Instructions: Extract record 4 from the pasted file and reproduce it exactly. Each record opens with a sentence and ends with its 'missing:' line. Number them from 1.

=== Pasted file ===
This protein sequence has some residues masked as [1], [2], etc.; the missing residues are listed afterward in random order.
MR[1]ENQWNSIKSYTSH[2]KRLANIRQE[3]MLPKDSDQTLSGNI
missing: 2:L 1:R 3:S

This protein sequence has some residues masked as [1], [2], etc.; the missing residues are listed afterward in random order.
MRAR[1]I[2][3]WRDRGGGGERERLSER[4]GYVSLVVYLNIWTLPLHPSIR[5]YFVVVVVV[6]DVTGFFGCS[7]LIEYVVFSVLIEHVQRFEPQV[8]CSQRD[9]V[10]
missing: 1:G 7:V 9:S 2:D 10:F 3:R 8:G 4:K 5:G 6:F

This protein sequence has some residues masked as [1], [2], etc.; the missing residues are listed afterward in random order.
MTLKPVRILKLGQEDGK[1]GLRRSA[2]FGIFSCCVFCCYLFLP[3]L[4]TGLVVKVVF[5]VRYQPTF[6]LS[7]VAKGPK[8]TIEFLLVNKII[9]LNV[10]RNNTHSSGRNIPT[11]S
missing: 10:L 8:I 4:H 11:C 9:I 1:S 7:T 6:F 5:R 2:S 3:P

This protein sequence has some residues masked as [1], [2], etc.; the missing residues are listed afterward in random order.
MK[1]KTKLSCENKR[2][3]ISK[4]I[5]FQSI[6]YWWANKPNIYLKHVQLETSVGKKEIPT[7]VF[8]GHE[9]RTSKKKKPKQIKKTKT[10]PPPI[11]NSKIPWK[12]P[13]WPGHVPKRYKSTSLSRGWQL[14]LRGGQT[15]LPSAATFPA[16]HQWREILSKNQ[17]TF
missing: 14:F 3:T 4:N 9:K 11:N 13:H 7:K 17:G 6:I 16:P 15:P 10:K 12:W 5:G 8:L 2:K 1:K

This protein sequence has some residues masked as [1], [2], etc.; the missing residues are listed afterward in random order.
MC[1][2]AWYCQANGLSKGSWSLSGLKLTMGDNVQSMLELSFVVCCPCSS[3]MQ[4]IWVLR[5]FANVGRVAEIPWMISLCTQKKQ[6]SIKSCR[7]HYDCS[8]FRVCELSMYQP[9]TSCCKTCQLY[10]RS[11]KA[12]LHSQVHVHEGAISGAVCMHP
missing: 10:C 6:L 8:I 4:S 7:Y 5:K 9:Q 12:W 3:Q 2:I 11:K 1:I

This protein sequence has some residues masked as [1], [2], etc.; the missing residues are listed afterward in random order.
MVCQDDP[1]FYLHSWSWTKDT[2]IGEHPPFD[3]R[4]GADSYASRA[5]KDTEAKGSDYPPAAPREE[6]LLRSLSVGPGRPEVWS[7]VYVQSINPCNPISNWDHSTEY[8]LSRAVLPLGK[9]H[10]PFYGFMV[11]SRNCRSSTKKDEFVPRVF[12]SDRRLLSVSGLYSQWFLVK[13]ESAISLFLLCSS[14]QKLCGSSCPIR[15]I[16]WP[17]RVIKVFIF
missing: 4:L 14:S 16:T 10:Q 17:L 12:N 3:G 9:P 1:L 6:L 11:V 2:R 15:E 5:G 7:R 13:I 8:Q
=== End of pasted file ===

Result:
This protein sequence has some residues masked as [1], [2], etc.; the missing residues are listed afterward in random order.
MK[1]KTKLSCENKR[2][3]ISK[4]I[5]FQSI[6]YWWANKPNIYLKHVQLETSVGKKEIPT[7]VF[8]GHE[9]RTSKKKKPKQIKKTKT[10]PPPI[11]NSKIPWK[12]P[13]WPGHVPKRYKSTSLSRGWQL[14]LRGGQT[15]LPSAATFPA[16]HQWREILSKNQ[17]TF
missing: 14:F 3:T 4:N 9:K 11:N 13:H 7:K 17:G 6:I 16:P 15:P 10:K 12:W 5:G 8:L 2:K 1:K